Search - Sergey Rachmaninov, Charles Münch, Michael Tilson Thomas :: Rachmaninoff: Piano Concertos Nos. 2 & 3

Rachmaninoff: Piano Concertos Nos. 2 & 3
Sergey Rachmaninov, Charles Münch, Michael Tilson Thomas
Rachmaninoff: Piano Concertos Nos. 2 & 3
Genre: Classical
 

     
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All Artists: Sergey Rachmaninov, Charles Münch, Michael Tilson Thomas, Boston Symphony Orchestra, London Symphony Orchestra, Barry Douglas, Byron Janis
Title: Rachmaninoff: Piano Concertos Nos. 2 & 3
Members Wishing: 1
Total Copies: 0
Label: RCA
Original Release Date: 1/1/2000
Re-Release Date: 1/13/2004
Album Type: Original recording remastered
Genre: Classical
Styles: Forms & Genres, Concertos, Instruments, Keyboard, Symphonies
Number of Discs: 1
SwapaCD Credits: 1
UPC: 828765526920
 

CD Reviews

Two non-Russians scale monuments of Russian style
Santa Fe Listener | Santa Fe, NM USA | 03/18/2007
(4 out of 5 stars)

"Knowing that Barry Douglas won the Tchaikovsky piano competition in 1986, the first non-Russian since Van Cliburn three decades earlier, I was intrigued to hear his Rachmaninov Second. RCA gave Douglas a good run for almost a decade (he was a favorite of British critics), and this is a sweeping acount in big sound, if a little harsh. Tilson Thomas conducts the LSO, then his own orchestra, in the grand manner, but Douglas himself doesn't make a strong enough impression in the Russian idiom. Hearing non-Russians in Rachmaninov is like hearing non-Americans in Gershwin: despite flawless technique, the imitation can't bear comparison to the real thing. Douglas lacks plushness, passion, and abandon, even though I msut admit that his piano playing per se is very fine.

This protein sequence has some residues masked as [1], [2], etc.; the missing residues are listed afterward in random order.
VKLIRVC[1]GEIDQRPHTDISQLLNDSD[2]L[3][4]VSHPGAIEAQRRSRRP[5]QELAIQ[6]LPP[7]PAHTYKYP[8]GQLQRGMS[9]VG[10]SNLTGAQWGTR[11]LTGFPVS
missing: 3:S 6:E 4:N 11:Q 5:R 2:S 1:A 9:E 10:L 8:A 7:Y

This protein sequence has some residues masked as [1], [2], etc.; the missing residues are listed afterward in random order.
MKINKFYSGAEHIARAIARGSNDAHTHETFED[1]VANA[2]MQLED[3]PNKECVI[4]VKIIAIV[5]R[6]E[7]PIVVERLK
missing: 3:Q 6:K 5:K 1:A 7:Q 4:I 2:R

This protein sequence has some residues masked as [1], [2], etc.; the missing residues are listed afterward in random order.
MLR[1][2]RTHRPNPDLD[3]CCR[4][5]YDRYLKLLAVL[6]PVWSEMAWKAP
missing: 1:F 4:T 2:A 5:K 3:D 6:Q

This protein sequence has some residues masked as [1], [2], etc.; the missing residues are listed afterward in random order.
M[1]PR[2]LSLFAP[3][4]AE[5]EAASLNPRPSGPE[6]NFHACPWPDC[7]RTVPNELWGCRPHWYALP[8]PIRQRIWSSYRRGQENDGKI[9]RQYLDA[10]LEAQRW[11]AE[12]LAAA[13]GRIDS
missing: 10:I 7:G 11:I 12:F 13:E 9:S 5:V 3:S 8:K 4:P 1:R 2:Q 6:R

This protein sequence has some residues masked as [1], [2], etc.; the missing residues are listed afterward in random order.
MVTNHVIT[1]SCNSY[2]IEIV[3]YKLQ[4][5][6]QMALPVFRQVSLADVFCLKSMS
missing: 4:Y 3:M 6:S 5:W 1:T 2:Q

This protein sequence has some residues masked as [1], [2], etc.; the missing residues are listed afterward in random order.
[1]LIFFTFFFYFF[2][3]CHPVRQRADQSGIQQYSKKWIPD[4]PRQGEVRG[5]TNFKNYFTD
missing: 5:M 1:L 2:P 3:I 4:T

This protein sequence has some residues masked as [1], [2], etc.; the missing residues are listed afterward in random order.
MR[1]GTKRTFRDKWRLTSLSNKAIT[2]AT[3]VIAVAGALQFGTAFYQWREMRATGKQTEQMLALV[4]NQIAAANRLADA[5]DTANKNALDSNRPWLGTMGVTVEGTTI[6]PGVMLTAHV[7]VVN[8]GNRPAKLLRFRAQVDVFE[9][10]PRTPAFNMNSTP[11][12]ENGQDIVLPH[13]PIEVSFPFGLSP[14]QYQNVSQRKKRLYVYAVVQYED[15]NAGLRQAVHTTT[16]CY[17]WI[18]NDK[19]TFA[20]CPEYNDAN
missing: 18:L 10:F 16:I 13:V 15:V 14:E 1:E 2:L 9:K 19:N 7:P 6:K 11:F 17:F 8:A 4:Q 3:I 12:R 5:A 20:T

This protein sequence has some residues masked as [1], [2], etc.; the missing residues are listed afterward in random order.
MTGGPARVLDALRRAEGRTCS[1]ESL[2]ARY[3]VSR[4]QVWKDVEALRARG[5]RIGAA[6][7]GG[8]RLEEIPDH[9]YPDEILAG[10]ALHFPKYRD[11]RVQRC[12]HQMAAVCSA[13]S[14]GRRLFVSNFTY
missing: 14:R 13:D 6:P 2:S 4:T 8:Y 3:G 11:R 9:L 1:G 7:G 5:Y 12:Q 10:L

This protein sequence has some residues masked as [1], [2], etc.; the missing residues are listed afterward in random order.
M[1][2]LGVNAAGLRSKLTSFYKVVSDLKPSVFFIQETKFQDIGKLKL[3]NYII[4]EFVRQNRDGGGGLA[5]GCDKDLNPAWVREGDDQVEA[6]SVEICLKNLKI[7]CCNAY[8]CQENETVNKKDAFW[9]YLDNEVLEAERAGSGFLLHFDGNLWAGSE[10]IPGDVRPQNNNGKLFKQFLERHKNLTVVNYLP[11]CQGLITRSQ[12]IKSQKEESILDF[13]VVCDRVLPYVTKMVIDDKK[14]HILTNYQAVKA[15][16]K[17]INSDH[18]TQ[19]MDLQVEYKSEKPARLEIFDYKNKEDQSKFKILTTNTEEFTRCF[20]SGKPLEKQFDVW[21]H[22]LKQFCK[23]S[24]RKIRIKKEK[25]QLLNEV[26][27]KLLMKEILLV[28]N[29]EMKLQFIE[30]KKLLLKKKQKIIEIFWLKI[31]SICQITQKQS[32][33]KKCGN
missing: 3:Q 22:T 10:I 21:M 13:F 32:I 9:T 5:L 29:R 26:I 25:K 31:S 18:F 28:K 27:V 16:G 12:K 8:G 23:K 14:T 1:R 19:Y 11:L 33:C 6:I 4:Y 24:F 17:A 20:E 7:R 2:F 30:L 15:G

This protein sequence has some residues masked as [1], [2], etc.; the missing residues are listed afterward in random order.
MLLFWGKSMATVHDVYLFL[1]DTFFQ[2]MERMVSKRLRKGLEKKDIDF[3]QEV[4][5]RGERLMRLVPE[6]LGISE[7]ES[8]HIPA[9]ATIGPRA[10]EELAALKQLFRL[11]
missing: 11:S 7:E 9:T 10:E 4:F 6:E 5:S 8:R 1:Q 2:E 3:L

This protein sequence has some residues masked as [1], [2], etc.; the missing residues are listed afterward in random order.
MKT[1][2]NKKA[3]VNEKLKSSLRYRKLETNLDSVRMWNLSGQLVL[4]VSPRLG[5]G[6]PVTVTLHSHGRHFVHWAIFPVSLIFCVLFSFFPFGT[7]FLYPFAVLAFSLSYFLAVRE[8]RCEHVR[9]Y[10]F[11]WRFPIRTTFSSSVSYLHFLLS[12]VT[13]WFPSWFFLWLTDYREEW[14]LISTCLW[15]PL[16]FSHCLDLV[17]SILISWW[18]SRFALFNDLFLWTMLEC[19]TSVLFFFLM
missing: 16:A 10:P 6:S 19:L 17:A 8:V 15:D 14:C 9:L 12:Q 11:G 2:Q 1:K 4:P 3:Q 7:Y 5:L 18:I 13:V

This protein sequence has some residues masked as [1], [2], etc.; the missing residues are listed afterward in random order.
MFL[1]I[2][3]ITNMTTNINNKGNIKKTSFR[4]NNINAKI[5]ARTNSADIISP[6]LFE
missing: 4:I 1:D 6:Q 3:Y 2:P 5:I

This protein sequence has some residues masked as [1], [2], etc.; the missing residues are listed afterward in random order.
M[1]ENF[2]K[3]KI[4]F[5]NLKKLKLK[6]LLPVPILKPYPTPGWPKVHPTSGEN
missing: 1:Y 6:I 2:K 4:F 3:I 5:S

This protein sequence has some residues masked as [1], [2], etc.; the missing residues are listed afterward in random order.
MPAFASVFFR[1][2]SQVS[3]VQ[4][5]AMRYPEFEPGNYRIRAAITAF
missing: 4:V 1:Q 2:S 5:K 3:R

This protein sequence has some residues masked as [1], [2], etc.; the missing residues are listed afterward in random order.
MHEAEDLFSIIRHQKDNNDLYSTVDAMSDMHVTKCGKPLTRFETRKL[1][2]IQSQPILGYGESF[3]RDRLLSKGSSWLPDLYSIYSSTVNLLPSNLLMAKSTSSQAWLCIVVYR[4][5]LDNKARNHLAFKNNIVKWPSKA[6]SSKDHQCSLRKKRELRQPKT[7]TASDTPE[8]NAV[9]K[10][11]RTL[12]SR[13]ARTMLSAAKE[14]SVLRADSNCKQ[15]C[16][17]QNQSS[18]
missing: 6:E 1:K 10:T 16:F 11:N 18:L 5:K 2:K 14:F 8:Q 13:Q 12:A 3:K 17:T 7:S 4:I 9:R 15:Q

The disc-mate is Byron Janis playing the Rachmaninov Third with the BSO under Charles Munch, a considerably older recording. A Horowitz protege, Janis used to charge at Russian music with twice the fierceness of the real Russians. Munch sets a fast pace, considerably faster than what we hear today--no dawdling or sentimentality here. The whole point is to get the fireworks going as fast as possible, and Janis doesn't disappoint. His flying fingerwork is clear, pointed, and a bit brusque. I can't say that I prefer him to Kissin, Argerich, or Volodos in this dazzling but overlong concerto. He's certainly the best American I've ever heard in the work, by a mile."